Djibouti’s longtime President Ismail Omar Guelleh won a fifth term with 97 per cent of the vote in the key trading hub in the Horn of Africa.
“Thank you for your confidence,” Guelleh tweeted on Saturday, before official results were released. “Let’s continue together!”
According to data from the interior ministry, the incumbent won 97.4 per cent of the more than 177,000 votes cast.
Guelleh, one of Africa’s longest-serving leaders, defeated his rival, the businessman and political newcomer Zakaria Ismail Farah, who dismissed the results as “far-fetched and incorrect — impossible”.
Farah said other members of the opposition boycotted Friday’s vote, complaining of a lack of free and fair elections in a country wedged between Eritrea, Ethiopia and Somalia, where some 20 per cent of its 1m people live in poverty.
After opposition protests last year, human rights groups said clampdowns by the security forces had become common, although the country continues to be viewed as a relative haven in the unstable north-east edge of Africa.
Formerly French Somaliland, Djibouti is situated on the Bab el-Mandeb Strait, a chokepoint separating the Gulf of Aden from the Red Sea, where the water narrows to a few kilometres opposite Yemen. It hosts military bases from France, the US, Japan, and China.
Thanks to its strategic position overlooking one of the world’s busiest shipping lanes for oil cargoes, it has become a nexus of international trade.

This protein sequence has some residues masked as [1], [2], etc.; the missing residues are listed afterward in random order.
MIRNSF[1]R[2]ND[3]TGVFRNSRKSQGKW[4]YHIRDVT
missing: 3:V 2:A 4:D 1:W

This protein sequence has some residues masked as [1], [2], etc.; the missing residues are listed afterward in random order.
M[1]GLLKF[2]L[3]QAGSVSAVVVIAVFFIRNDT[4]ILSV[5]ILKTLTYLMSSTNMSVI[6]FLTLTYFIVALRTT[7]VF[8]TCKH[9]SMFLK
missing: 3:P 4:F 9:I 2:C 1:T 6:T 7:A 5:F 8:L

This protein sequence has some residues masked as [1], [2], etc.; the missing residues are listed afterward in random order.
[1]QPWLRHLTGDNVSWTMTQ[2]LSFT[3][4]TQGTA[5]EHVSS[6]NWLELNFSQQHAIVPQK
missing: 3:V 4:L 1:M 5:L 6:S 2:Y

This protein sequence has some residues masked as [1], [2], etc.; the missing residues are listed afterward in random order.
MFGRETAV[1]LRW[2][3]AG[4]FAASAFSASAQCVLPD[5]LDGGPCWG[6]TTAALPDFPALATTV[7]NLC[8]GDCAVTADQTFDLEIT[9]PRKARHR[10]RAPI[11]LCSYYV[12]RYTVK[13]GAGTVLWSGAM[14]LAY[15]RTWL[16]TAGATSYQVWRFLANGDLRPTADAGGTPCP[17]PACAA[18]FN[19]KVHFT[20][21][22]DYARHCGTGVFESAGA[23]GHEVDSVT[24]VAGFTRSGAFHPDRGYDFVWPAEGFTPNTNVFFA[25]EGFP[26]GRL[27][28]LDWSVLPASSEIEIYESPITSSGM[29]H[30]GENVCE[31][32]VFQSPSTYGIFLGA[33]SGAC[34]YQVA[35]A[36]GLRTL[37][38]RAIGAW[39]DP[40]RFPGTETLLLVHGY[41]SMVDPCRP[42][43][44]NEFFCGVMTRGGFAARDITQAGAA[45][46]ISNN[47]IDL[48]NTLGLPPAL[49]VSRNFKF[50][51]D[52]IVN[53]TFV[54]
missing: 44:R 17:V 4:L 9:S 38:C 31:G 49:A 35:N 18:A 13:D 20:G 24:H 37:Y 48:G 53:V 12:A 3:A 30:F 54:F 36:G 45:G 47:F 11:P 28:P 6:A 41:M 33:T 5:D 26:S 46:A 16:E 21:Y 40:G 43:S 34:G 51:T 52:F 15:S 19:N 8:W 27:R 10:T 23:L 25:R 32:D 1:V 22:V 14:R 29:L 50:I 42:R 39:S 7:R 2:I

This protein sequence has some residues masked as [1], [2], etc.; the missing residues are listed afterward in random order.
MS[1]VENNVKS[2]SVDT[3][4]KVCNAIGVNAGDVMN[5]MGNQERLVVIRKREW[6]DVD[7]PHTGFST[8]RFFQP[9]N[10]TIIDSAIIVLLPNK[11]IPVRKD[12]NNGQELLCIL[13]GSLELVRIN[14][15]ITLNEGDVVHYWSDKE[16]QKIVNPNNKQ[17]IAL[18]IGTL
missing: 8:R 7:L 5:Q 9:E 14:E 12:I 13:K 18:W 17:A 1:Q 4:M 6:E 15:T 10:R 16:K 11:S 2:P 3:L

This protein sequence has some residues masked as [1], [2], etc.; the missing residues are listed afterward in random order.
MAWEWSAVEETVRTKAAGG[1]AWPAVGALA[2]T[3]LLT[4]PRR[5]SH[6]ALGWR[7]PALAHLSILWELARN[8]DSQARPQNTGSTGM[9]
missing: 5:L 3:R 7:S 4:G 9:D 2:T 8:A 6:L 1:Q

Guelleh has run the country since 1999 after succeeding his uncle, Hassan Gouled Aptidon, who led Djibouti’s independence from France in 1977. Guelleh is credited with establishing Djibouti as a base for both cargo shipments and foreign military, and has also set up a sovereign wealth fund. Yet many raised eyebrows when in 2018 Djibouti seized a container port built by the Dubai-based DP World.
The constitution was tweaked in 2010 to end presidential term limits, but it did establish an age cap of 75, which means this would be the last term of the 73-year-old president.
Somalia’s president, Mohamed Abdullahi Mohamed, known as Farmaajo, congratulated Guelleh on Saturday. “It is a victory that strengthens the development and stability of the region,” he said.
Djibouti is the primary gateway to landlocked Ethiopia, Africa’s second most populous nation, whose prime minister Abiy Ahmed, also congratulated “my brother” Guelleh.